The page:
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We recently spoke Nisha Iyer, Head of Data Science, and Nupur Neti, a Data Scientist from Data Society. Founded in 2014, Data Society consult and offer tailored Data Science training for businesses and organisations across the US. With an adaptable back-end model, they create training programs that are not only tailored when it comes to content, but also incorporate a company’s own Data to create real-life situations to work with. However, recently they’ve been looking into another area: toilet paper. Following mass, ill-informed, stock-piling as countries began to go into lockdown, toilet paper became one of a number of items that were suddenly unavailable. And, with a global pandemic declared, Data Society were one of a number of Data Science organisations who were looking to help anyway they could. “When this Pandemic hit, we began thinking how could we help?” says Iyer. “There’s a lot of ways Data Scientists could get involved with this but our first thought was about how people were freaking out about toilet paper. That was the base of how we started, as kind of a joke. But then we realised we already had an app in place that could help.” The app in question began life as a project for the World Central Kitchen (WCK), a non-profit who help support communities after natural disasters occur. With the need to go out and get nutritionally viable supplies upon arriving at a new location, WCK teams needed to know which local grocery stores had the most stock available. “We were working with World Central Kitchen as a side project. What we built was an app that supposed to help locate resources during disasters. So we already had the base done.” The app in question allows the user to select their location and the products they are after. It then provides information on where you can get each item, and what their nutritional values are, with the aim of improving turnaround time for volunteers. One of the original Data Scientists, Nupur Neti, explained how they built the platform: “We used a combination of R and Python to build the back-end processing and R Shiny to build the web application. We also included Google APIs that took your location and could find the closest store to you. Then, once you have the product and the sizes, we had an internal ranking algorithm which could rank the products selected based on optimisation, originally were based on nutritional value.” The team figured that the same technology could help in the current situation, ranking based on stock levels rather than nutritional value. With an updated app, Iyer notes “People won’t have to go miles and stand in lines where they are not socially distancing. They’ll know to visit a local grocery store that does have what they need in stock, that they’ve probably not even thought of before.” However, creating an updated version presented its own challenges. Whereas the WCK app utilised static Data, this version has to rely on real-time Data. Unfortunately this isn’t as easy to come by, as Iyer knows too well: “When we were building this for the nutrition app we reached out to groceries stores and got some responses for static Data. Now, we know there is real-time Data on stock levels because they’re scanning products in and out. Where is that inventory though? We don’t know.” After putting an article out asking for help finding live Data, crowdsourcing app OurStreets got in touch. They, like Data Society, were looking to help people find groceries in short supply. But, with a robust front and back-end in place, the app already live, and submissions flying in across the States, they were looking for a Data Science team who could make something of their findings. “We have the opportunity,” says Iyer “to take the conceptual ideas behind our app and work with OurStreets robust framework to create a tool that could be used nationwide.” Before visiting a store, app users select what they are looking for. This allows them to check off what the store has against their expectations, as well as uploading a picture of what is available. They can also report on whether the store is effectively practising social distancing. Neti explains, that this Data holds lots of possibilities for their Data Science team: “Once we take their Data, our system will clean any submitted text using NLP and utilise image recognition on submitted pictures using Deep Learning. This quality Data, paired with the Social Distancing information, will allow us to gain better insights into how and what people are shopping for. We’ll then be able to look at trends, see what people are shopping for and where. Ultimately, it will also allow us to make recommendations as to where people should then go if they are looking for a product.” In addition to crowdsourced information, Data Society are still keen to get their hands on any real-time Data that supermarkets have to offer. If you know where they could get their hands on it, you can get in touch with their team. Outside of their current projects, Iyer remains optimistic for the world when it emerges from the current situation: “Things will return to normal. As dark a time as this is, I think it’s going to exemplify why people need to use Artificial Intelligence and Data Science more. If this type of app is publicised during the Coronavirus, maybe more people will understand the power of what Data and Data Science can do and more companies that are slow adaptors will see this and see how it could be helpful to their industry.” If you want to make the world a better place using Data, we may have a role for you, including a number of remote opportunities. Or, if you’re looking to expand and build out your team with the best minds in Data, get in touch with one of expert consultants who will be able to advise on the best remote and long-term processes.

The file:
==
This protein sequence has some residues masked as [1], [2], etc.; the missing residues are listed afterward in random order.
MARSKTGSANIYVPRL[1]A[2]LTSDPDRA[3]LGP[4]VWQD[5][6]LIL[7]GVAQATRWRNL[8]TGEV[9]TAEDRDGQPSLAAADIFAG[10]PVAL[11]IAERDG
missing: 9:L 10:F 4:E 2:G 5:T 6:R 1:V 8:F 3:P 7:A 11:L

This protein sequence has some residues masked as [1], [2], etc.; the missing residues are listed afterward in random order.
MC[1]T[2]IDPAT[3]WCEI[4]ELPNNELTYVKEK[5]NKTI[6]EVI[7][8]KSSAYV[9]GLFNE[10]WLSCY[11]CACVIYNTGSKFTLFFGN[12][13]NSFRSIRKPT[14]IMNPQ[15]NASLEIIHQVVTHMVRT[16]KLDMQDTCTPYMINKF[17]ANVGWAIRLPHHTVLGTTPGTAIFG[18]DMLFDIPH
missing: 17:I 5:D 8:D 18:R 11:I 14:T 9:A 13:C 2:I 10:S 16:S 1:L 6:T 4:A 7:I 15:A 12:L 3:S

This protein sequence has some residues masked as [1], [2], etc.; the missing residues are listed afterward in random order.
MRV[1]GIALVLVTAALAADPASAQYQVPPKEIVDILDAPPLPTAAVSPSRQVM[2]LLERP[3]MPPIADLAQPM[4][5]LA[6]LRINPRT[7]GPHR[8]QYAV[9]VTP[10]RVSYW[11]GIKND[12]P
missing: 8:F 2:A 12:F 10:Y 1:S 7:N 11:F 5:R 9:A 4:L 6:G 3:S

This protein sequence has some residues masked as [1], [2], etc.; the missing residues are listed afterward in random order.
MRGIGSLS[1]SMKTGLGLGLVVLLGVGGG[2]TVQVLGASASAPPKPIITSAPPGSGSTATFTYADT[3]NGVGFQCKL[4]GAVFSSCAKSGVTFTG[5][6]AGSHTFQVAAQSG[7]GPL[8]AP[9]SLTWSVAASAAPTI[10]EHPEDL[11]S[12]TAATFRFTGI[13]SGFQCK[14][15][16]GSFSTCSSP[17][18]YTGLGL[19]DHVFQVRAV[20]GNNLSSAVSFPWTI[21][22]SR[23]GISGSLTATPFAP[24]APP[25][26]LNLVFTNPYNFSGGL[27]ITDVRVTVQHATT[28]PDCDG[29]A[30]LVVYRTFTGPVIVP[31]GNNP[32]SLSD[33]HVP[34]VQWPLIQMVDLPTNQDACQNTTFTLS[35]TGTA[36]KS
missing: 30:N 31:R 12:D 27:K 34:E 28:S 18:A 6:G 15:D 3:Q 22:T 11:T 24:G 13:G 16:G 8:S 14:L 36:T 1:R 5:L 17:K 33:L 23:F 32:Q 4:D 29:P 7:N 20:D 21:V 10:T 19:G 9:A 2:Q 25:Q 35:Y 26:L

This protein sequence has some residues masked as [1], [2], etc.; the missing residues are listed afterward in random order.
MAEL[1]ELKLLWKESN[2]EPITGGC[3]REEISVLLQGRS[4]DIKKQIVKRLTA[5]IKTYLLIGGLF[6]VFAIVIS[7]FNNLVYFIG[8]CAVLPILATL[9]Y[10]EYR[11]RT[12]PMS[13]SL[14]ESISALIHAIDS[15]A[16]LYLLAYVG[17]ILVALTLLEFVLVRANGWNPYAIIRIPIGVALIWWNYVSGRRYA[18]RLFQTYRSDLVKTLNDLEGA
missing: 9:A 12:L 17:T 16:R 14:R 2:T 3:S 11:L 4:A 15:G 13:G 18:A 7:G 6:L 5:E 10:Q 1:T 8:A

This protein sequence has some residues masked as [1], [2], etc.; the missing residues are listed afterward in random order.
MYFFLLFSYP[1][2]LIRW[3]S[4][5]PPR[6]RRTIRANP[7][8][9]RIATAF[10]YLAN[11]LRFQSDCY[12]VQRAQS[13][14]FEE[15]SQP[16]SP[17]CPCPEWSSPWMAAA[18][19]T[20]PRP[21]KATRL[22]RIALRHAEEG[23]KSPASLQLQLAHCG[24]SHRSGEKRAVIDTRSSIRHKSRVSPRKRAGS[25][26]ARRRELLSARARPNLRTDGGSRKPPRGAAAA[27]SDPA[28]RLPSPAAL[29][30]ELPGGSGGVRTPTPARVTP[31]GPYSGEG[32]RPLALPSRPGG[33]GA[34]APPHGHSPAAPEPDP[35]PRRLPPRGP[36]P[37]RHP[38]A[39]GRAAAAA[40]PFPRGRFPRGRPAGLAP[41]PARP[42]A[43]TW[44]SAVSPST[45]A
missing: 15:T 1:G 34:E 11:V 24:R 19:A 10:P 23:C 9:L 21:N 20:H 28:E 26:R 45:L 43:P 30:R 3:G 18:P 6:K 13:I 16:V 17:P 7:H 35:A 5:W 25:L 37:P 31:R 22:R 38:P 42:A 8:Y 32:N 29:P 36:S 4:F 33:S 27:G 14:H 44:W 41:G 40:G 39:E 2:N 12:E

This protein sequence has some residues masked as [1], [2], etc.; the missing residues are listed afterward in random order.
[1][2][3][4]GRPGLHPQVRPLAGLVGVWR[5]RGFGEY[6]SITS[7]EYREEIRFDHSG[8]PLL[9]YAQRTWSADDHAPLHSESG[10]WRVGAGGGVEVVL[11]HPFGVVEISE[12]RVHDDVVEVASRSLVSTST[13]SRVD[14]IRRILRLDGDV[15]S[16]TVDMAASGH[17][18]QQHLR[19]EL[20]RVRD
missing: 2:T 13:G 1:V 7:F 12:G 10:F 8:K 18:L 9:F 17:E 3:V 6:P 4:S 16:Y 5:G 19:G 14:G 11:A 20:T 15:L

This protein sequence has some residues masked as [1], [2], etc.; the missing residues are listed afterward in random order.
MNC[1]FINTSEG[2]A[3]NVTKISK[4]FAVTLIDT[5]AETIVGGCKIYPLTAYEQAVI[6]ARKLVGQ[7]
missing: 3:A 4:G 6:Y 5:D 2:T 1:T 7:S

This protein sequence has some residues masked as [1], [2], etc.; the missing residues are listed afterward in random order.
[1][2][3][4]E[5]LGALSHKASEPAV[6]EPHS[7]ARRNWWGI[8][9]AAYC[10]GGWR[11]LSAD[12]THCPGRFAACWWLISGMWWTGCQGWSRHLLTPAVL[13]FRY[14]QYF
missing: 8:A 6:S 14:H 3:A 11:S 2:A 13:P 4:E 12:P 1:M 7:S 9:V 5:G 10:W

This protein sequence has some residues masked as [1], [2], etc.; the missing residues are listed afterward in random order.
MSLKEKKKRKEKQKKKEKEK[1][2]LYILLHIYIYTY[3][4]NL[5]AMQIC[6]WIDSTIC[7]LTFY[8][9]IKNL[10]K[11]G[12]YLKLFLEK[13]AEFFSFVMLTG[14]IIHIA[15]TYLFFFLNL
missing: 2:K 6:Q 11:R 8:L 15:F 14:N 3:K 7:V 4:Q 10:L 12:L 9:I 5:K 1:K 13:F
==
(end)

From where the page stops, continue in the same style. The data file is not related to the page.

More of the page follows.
14. April 2020